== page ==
IBM Launches National Initiative To Overhaul U.S. Teacher Training

Twenty-seven Leading Schools of Education in Nine States Join National Collaborative Effort to Improve Teacher Quality

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ARMONK, N.Y - 22 Aug 2002: IBM today announced a $15 million grant program designed to drive higher-quality training for U.S. public school teachers -- elevating their preparation to the rigorous standards in other professional fields. The announcement brings IBM's investment in its global Reinventing Education initiative -- currently serving 65,000 teachers and six million students -- to $70 million.

The new grants pave the way for teachers at 27 leading schools of education in nine states to receive new levels of quality training and professional development that help states meet the requirements of the president's No Child Left Behind Act.

"For nearly a decade, IBM has dedicated both its expertise and technical resources to help crack some of the toughest problems facing our public schools. This latest grant opens a new dimension in that ongoing effort," said Samuel J. Palmisano, IBM president and chief executive officer. "It's obvious that the schools have little chance of achieving at world-class levels if we can't equip and sustain a world-class teaching force. This initiative will help our students by helping their teachers -- with better training, professional development and technology deployment for the people we're asking to lead in every classroom."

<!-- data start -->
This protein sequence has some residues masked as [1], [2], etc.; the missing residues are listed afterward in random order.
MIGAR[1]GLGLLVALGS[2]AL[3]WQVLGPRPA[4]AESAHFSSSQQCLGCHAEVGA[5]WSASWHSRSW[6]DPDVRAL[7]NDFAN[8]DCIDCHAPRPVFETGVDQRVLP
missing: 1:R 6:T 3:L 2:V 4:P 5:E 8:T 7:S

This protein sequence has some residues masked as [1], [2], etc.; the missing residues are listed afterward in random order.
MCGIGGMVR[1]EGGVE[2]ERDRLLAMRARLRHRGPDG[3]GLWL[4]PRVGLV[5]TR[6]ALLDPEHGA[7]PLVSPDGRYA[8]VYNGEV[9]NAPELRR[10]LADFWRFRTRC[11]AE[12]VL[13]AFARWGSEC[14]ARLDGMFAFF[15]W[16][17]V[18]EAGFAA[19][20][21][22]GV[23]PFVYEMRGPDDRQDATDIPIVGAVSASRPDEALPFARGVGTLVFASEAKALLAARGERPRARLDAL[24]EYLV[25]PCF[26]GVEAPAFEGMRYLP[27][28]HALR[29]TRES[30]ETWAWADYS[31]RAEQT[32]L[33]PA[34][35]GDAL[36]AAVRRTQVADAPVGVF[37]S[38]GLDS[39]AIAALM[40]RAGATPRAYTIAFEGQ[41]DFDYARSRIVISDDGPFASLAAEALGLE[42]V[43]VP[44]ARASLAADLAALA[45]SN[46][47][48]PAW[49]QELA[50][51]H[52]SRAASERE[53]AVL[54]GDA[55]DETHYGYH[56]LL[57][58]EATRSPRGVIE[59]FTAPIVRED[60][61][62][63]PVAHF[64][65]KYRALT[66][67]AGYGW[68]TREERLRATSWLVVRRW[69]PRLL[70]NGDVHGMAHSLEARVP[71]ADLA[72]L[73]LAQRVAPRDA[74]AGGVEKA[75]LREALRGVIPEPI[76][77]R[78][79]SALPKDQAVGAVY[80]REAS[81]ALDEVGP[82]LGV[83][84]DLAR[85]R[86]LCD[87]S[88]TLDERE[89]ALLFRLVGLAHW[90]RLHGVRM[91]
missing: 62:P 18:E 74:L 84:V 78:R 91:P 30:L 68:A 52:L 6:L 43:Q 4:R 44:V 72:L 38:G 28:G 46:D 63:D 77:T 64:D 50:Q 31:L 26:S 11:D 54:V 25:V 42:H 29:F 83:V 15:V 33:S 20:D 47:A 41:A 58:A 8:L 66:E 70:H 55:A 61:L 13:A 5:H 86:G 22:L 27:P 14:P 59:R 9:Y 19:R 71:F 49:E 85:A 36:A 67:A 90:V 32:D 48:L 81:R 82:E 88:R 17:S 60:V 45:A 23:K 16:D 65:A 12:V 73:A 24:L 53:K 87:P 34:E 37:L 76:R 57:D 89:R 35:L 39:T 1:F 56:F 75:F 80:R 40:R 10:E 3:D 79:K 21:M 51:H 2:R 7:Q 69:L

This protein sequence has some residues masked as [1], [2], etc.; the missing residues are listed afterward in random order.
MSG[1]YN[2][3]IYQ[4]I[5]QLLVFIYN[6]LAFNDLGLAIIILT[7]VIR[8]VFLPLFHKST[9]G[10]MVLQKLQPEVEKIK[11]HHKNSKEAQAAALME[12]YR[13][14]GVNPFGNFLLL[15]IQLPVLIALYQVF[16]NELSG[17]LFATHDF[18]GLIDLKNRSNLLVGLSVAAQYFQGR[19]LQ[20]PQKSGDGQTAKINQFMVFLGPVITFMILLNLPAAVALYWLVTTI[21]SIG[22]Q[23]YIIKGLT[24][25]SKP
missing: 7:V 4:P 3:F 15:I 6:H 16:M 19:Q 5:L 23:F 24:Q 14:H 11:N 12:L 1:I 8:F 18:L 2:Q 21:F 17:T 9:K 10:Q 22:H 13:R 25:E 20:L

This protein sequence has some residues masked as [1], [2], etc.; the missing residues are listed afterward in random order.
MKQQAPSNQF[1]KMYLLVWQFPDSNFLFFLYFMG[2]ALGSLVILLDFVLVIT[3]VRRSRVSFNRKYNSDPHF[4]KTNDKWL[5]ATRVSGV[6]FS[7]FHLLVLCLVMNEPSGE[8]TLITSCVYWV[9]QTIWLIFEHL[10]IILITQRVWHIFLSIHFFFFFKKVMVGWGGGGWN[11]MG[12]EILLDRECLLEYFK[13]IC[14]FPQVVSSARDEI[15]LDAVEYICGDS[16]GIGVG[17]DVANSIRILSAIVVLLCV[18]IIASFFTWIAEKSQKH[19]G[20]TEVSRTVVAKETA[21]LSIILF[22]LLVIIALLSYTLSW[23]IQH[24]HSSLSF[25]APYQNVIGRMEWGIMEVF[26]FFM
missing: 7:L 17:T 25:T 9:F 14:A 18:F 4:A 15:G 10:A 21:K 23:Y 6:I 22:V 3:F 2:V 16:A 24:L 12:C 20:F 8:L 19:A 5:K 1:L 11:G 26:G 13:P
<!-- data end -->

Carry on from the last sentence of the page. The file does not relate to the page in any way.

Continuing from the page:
The Reinventing Education teacher training initiative creates a first-of-a-kind national collaborative among the participating teacher education schools with the common goal of driving up the academic quality of teacher preparation courses. The grants will bring innovative technologies into schools of education, and build new, permanent bridges between teacher education programs and the schools they serve.

"States are working hard to make the changes needed to respond to the most sweeping reform in education policy in a generation," said U.S. Secretary of Education Rod Paige. "The private sector can play a role in helping states not only comply with the federal law, but more importantly, fulfill President Bush's promise that all children will achieve at the highest levels. Companies like IBM that devote resources to this effort are to be commended."